Professor, Glacial/Fluvial Geomorphology, John Van Hoesen @Taconic_Musings: A Day in the GeoLife Series

NAME:  John Van Hoesen

CURRENT TITLE:  Associate Professor of Geology & Environmental Studies

AREA OF EXPERTISE: Glacial/fluvial geomorphology, surficial/soil mapping, spatial analysis, applied geographic information system (GIS), and geoscience education


EDUCATION: B.S. Geology, University of Albany, New York; M.S. Geoscience, University of Nevada, Las Vegas; Ph.D. Geoscience, University of Nevada, Las Vegas


Dr. John Van Hoesen, Associate Professor of Geology & Environmental Studies

What’s your job like?

It depends on the time of year and which hat I’m wearing. As a faculty member at a small, private, liberal arts college in rural Vermont, I often spend a fair bit of time inside and in front of a computer. As an undergraduate, I partially pursued geology for the lure of fieldwork, but the unfortunate reality is that committee work, curriculum planning, grading, etc., all interfere with opportunities to be in the outdoor classroom. I don’t mean to sound negative at all; I’m just offering a reality check on ‘life as a college professor.’ However, any frustration I have about not being outside is offset by the amazing opportunity to work with undergraduate students on research projects or helping them solve a difficult exercise or understand a complex concept they are curious about.

In the summer, I work as a consulting geologist or GIS analyst and both offer more field-based opportunities. I spend a lot of time knocking on doors, asking permission to walk private property to dig soil pits or describe and sample exposures of surficial sediments. Other times, I might be waist deep in a river collecting cross-section data and evaluating high-water marks, bank full indicators, and scour potential.

What’s a typical day like?

During the semester, each day is a balance between preparing questions and activities for classes, offering feedback on assignments, more often than not rushing to a committee meeting (or meetings), and battling the non-stop onslaught of email.

I wish my typical day included a fixed time for working on manuscripts, presentations, grant proposals, or reviewing manuscripts or grants, but the reality is that I work in cycles. So, other days I might spend the entire day working on a GIS project, writing/editing an article or developing an assignment for a course. I’m more of a binge writer, and this job is conducive to that approach.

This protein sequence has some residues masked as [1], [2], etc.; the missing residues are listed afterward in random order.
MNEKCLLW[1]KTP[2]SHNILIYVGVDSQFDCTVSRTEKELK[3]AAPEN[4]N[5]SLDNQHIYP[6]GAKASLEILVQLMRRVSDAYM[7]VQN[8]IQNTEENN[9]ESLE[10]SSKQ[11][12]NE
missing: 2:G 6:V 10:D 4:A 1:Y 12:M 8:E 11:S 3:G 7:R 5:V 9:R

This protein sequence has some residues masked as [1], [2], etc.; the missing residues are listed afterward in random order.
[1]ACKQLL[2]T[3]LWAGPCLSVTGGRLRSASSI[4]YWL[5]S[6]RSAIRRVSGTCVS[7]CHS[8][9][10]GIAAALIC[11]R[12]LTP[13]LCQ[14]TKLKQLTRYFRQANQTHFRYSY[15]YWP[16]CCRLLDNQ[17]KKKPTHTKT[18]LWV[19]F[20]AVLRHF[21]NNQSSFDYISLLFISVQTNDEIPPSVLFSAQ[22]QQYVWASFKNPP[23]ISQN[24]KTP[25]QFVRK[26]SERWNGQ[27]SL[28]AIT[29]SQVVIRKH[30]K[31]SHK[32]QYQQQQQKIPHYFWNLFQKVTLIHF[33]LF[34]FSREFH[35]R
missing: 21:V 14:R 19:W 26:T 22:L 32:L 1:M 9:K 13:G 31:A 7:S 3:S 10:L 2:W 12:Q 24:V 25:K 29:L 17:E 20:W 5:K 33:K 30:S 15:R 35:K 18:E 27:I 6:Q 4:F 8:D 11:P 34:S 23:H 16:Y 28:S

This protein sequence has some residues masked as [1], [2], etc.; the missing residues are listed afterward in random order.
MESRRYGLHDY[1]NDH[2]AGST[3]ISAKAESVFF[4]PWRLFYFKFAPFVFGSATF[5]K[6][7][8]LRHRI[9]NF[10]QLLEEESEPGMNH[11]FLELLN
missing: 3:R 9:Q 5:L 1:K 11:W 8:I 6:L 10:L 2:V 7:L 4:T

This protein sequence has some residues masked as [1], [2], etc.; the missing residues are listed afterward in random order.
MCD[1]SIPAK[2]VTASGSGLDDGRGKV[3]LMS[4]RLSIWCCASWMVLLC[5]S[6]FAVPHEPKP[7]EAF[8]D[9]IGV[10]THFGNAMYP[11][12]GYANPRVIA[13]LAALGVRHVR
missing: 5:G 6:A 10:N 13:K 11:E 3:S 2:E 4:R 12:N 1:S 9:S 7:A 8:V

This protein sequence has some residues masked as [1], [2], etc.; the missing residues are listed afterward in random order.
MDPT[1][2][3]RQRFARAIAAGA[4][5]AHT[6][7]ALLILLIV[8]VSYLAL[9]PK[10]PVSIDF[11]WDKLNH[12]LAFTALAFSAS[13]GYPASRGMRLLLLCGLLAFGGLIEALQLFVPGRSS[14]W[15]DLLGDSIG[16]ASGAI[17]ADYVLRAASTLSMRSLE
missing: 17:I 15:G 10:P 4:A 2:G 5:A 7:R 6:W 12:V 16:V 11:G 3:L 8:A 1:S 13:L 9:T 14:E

What’s fun?

My job is mostly fun, because it’s wildly variable with the autonomy to explore topics that either I or my students are interested in and the freedom to pursue consulting opportunities in the summer to maintain an understanding of the expectations placed on working professionals outside of academia. I get the best and worst (but mostly best) of both worlds without having to follow someone else’s research agenda.

But day-to-day, the most fun occurs in the classroom, lab, or field seeing someone else get just as excited about the origins of reticulate, the simplicity but importance of pebble counts, the poetry of Globigerina ooze or an exposure of billion-year-old stromatolites… Without question, the most fun is the interaction with students and their own curiosity about the natural world.

What’s challenging?

The almost constant tug-of-war between teaching, research and service within the academic environment. Describing a typical day was challenging, because every day brings with it something unexpected, which is a double-edged sword with respect to time management. It could be something really awesome that distracts you from something less interesting but more important, or it could be something administrative that isn’t really important but is time sensitive and distracts you from something awesome.

One challenge associated with teaching is overcoming the hierarchical model of learning and trying to foster an environment of exploration, curiosity and healthy skepticism to move away from the focus on grades and getting the correct answer. It’s a difficult case to make when the pathway to success is paved with grade point average (GPA) results and class rankings.

What’s your advice to students?

Volunteer. I completely understand and agree with the current backlash against internships that don’t provide compensation — that’s not what I’m referring to. Volunteer to work in a lab; volunteer with The Nature Conservancy; volunteer with the United States Department of Agriculture (USDA), United States Environmental Protection Agency (USEPA), etc.; volunteer while you are also working and going to school. You will be amazed by the doors that open if you do a great job, and it is an excellent way to discover you don’t like something you thought you would! So, find an internship that pays you for your knowledge and skills, and then volunteer for something too.

I live in Vermont, and yes, we have a lot of cows and a lot of silos. They are beautiful to look at, but death to curiosity and research. It is important to have a specialty, but it is also important to be open to other fields of research. Don’t be fooled that our discipline has all the answers. I’ve learned a great deal from my colleagues in anthropology, biology, art and English.

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